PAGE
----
Football legend Rio Ferdinand: We need to teach kids it’s OK to feel sad sometimes


Rio Ferdinand thinks letting go of perfection is key as a parent.

“Sometimes we’re our own worst enemy, in that we put too much pressure on ourselves to have the perfect scenario and situation in life, which is just impossible,” says the former Manchester United and England legend, who’s now a regular TV pundit for TNT Sports as well as being a father of five.

“There’s always going to be a bump or a curveball thrown at you, so you’ve just got to be aware that it’s coming, because it’s inevitable. And don’t expect perfection.”

Ferdinand has teamed up with McDonald’s and BBC Children In Need on a campaign to coincide with Mental Health Awareness Week (May 13-19). It sees the brand’s iconic yellow smiles removed from Happy Meal® boxes, to symbolise that it’s OK for children not to feel happy all the time.

Youngsters will be able to express how they’re feeling with alternative yellow stickers included in the limited-edition boxes, which also feature a QR code linking parents and carers to the McDonald’s ‘family hub’, where they can find more information and conversation prompts.

When it comes to talking with kids about emotions, Ferdinand, 45 – who is dad to sons Lorenz, 17 and Tate, 14, and daughter Tia, 12, from his marriage to late wife Rebecca, who died from breast cancer at age 34 in 2015, and also has three-year-old son Cree and baby daughter Shea with his wife Kate, 32 – adds: “I think a lot of parents struggle with how to start a conversation – and I was one of those parents before I had help and really got myself into the whys and dos and don’ts around mental health and communicating.”

A survey to accompany the campaign found almost half (48%) of UK children felt like they must be happy all the time, even if they don’t want to be. Plus, 74% of the parents polled said it’s important to stop their children feeling sad, with 63% saying they always encourage them to be happy.

“I’m probably falling into that as well sometimes, and we’re doing it with the right intentions,” says Ferdinand. However, he is keen for his children to know they can talk to him about anything whenever they need to, and that it’s OK to be honest about their feelings.

“It’s about making them feel comfortable and making them understand that having sad moments or being emotional, or not feeling as strong as you normally do, is OK. But also, how do you get yourself out of that state as well?”

He’s done a lot to highlight mental wellbeing in recent years – including his Bafta-winning BBC documentary Being Mum And Dad, and 2020 docuseries Tipping Point, which explored racism, homophobia and mental health in football.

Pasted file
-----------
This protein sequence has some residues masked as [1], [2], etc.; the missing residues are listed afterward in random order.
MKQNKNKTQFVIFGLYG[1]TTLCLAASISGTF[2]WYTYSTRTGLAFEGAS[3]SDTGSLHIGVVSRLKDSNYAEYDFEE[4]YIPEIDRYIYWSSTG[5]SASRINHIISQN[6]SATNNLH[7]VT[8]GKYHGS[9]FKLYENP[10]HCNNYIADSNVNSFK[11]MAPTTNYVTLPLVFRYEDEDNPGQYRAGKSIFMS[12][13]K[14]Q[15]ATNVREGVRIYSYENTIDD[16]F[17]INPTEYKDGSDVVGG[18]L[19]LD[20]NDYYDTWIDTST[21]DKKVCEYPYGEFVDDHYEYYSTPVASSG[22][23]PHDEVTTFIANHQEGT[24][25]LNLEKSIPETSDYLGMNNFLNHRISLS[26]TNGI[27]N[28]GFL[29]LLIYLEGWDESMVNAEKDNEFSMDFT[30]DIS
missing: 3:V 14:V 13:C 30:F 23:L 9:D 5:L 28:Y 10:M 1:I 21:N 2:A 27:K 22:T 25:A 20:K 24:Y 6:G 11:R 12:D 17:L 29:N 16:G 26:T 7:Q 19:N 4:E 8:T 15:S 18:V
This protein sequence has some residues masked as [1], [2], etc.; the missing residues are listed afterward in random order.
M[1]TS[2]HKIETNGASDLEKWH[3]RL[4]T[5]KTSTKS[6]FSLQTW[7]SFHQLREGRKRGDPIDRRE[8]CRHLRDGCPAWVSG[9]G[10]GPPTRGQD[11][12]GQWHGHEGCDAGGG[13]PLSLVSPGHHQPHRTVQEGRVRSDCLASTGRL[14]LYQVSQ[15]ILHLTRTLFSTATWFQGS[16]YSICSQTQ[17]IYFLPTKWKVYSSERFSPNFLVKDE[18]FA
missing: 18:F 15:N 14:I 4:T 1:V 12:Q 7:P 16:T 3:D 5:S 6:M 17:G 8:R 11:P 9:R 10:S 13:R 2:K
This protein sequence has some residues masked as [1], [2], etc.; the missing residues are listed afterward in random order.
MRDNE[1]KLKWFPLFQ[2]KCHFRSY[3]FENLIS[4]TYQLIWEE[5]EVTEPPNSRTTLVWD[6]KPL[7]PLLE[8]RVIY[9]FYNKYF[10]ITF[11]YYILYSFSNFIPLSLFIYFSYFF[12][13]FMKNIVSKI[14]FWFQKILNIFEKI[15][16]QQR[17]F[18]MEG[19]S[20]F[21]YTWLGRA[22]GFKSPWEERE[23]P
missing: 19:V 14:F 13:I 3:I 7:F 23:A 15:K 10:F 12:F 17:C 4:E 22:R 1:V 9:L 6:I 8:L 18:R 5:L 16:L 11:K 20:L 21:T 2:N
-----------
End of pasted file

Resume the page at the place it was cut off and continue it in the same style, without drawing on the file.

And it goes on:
It’s something that’s now woven into family life for the Ferdinands, especially when it comes to creating opportunities to talk.

“I think going out for walks as a family is really good, because you end up talking. Some people find it hard to talk sitting down across the table, it’s a bit too formal. But going out for a walk, they can get a lot off their chest,” says Ferdinand, who also values family mealtimes when possible.

“If you can’t do all of them – breakfast, lunch and dinner – then find one of them, or at least a couple of times a week where you can have those conversations.

“It doesn’t have to be one of those dig-in, prying conversations – it’s just talking about general stuff, and one of the kids at some point might open up about something, but you’ve given them the platform to do that.”

He agrees there are now a lot of pressures that weren’t around for previous generations, including around social media. This means more for parents and carers to think about too.

“There’s more responsibility on parents now to be across a lot of what your kids are doing. I look back to when I was a kid – like most, your mum and dad would go to work, you go school, and you’ve got probably a three or four-hour window after school before they get home and provide dinners on the table. So, you did a lot of stuff on your own. Whereas now, parents have got a lot more to deal with,” says Ferdinand.

“There’s social media, there’s people contacting your kids or having access to your kids, that we’ve never been used to in our generation. There’s also a lot more pressure of having to keep up with the Joneses through social media, the false narratives and false images to keep up with.”

Ferdinand is a big advocate for self-care and finding the things in life that help you take care of your wellbeing. How does he approach role-modelling this for his kids?

“I think showing them sometimes is a bit more powerful than just always telling them, preaching to them,” he says. “We [me and Kate] go to the gym three or four times a week, and we openly tell the kids that’s our little hour in a day for ourselves, to help clear your mind and have positive thoughts and whatnot – and what’s yours, what do you do?

“My daughter loves horse riding, so she finds hers in going horse riding and going to the stables. And everyone will be different, some people want to read a book and whatnot. It could be walking the dog or walking with your family, whatever it might be.

“But also, communicating how you feel to people is very, very powerful,” Ferdinand adds. “And we encourage our kids to be strong in that department, and then try not to make them feel on edge or anxious about opening up the conversation around, ‘Actually, I’m not feeling ok today’.

“And listen – we haven’t got that down to a tee, it’s not perfect in our house. But we definitely do try and instil in our kids.”

Rio Ferdinand has teamed up with McDonald’s and BBC Children In Need, as the iconic smile disappears from Happy Meal® boxes for the first time ever this Mental Health Awareness Week (May 13-19).


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